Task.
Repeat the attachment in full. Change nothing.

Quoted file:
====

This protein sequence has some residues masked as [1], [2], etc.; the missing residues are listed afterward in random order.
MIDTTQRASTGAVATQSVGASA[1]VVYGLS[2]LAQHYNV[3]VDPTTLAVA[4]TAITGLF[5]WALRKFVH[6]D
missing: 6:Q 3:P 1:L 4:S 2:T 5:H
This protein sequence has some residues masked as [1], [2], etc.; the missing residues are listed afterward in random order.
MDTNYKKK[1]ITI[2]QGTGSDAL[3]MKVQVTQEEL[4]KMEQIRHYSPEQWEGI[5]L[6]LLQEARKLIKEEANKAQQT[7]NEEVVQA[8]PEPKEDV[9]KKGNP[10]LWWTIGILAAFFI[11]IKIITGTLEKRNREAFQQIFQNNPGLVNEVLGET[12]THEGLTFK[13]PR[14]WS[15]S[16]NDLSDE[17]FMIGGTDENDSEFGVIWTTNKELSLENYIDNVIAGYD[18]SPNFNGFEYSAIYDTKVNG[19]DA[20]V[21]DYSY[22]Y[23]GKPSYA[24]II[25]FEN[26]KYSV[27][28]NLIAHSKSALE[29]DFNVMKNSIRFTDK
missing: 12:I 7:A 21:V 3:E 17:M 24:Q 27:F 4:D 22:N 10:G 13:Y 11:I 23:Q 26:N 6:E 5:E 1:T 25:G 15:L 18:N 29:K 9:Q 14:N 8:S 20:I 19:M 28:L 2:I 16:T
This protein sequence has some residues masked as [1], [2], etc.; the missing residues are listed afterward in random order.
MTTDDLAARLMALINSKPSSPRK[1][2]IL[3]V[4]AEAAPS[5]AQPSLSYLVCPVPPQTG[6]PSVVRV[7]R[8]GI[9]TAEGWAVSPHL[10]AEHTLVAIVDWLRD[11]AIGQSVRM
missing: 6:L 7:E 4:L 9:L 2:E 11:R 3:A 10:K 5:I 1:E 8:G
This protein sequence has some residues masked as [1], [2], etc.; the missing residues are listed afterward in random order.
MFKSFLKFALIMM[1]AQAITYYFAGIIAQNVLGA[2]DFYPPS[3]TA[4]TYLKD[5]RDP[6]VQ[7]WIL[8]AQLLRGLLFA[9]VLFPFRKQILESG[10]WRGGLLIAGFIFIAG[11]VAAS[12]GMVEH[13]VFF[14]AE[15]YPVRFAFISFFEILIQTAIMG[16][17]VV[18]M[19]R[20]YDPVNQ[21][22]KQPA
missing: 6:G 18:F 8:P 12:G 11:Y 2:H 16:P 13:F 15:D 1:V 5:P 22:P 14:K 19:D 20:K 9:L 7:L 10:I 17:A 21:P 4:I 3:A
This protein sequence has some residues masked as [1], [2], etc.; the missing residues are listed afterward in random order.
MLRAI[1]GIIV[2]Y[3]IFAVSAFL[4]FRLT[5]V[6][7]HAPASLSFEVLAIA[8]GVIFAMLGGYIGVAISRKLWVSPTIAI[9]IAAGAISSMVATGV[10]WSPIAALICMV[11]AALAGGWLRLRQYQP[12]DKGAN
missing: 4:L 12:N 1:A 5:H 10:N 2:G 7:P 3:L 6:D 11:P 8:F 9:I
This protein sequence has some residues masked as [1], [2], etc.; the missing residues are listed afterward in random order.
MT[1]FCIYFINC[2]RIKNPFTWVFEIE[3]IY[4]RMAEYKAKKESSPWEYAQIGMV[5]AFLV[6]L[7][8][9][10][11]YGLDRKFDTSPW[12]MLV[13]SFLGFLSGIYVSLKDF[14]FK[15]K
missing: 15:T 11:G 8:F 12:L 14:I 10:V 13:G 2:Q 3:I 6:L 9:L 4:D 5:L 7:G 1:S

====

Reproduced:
This protein sequence has some residues masked as [1], [2], etc.; the missing residues are listed afterward in random order.
MIDTTQRASTGAVATQSVGASA[1]VVYGLS[2]LAQHYNV[3]VDPTTLAVA[4]TAITGLF[5]WALRKFVH[6]D
missing: 6:Q 3:P 1:L 4:S 2:T 5:H
This protein sequence has some residues masked as [1], [2], etc.; the missing residues are listed afterward in random order.
MDTNYKKK[1]ITI[2]QGTGSDAL[3]MKVQVTQEEL[4]KMEQIRHYSPEQWEGI[5]L[6]LLQEARKLIKEEANKAQQT[7]NEEVVQA[8]PEPKEDV[9]KKGNP[10]LWWTIGILAAFFI[11]IKIITGTLEKRNREAFQQIFQNNPGLVNEVLGET[12]THEGLTFK[13]PR[14]WS[15]S[16]NDLSDE[17]FMIGGTDENDSEFGVIWTTNKELSLENYIDNVIAGYD[18]SPNFNGFEYSAIYDTKVNG[19]DA[20]V[21]DYSY[22]Y[23]GKPSYA[24]II[25]FEN[26]KYSV[27][28]NLIAHSKSALE[29]DFNVMKNSIRFTDK
missing: 12:I 7:A 21:V 3:E 17:M 24:Q 27:F 4:D 22:N 10:G 13:Y 11:I 23:Q 26:N 6:E 5:E 1:T 25:G 15:L 18:N 29:K 9:Q 14:N 8:S 20:I 19:M 28:L 2:I 16:T
This protein sequence has some residues masked as [1], [2], etc.; the missing residues are listed afterward in random order.
MTTDDLAARLMALINSKPSSPRK[1][2]IL[3]V[4]AEAAPS[5]AQPSLSYLVCPVPPQTG[6]PSVVRV[7]R[8]GI[9]TAEGWAVSPHL[10]AEHTLVAIVDWLRD[11]AIGQSVRM
missing: 6:L 7:E 4:L 9:L 2:E 11:R 3:A 10:K 5:I 1:E 8:G
This protein sequence has some residues masked as [1], [2], etc.; the missing residues are listed afterward in random order.
MFKSFLKFALIMM[1]AQAITYYFAGIIAQNVLGA[2]DFYPPS[3]TA[4]TYLKD[5]RDP[6]VQ[7]WIL[8]AQLLRGLLFA[9]VLFPFRKQILESG[10]WRGGLLIAGFIFIAG[11]VAAS[12]GMVEH[13]VFF[14]AE[15]YPVRFAFISFFEILIQTAIMG[16][17]VV[18]M[19]R[20]YDPVNQ[21][22]KQPA
missing: 6:G 18:F 8:P 12:G 11:Y 2:H 16:P 13:F 15:D 1:V 5:P 22:P 14:K 19:D 20:K 9:L 7:L 10:I 17:A 21:P 4:I 3:A
This protein sequence has some residues masked as [1], [2], etc.; the missing residues are listed afterward in random order.
MLRAI[1]GIIV[2]Y[3]IFAVSAFL[4]FRLT[5]V[6][7]HAPASLSFEVLAIA[8]GVIFAMLGGYIGVAISRKLWVSPTIAI[9]IAAGAISSMVATGV[10]WSPIAALICMV[11]AALAGGWLRLRQYQP[12]DKGAN
missing: 4:L 12:N 1:A 5:H 10:N 2:G 7:P 3:L 6:D 11:P 8:F 9:I
This protein sequence has some residues masked as [1], [2], etc.; the missing residues are listed afterward in random order.
MT[1]FCIYFINC[2]RIKNPFTWVFEIE[3]IY[4]RMAEYKAKKESSPWEYAQIGMV[5]AFLV[6]L[7][8][9][10][11]YGLDRKFDTSPW[12]MLV[13]SFLGFLSGIYVSLKDF[14]FK[15]K
missing: 15:T 11:G 8:F 12:L 14:I 10:V 13:G 2:Q 3:I 6:L 9:L 4:D 5:L 7:G 1:S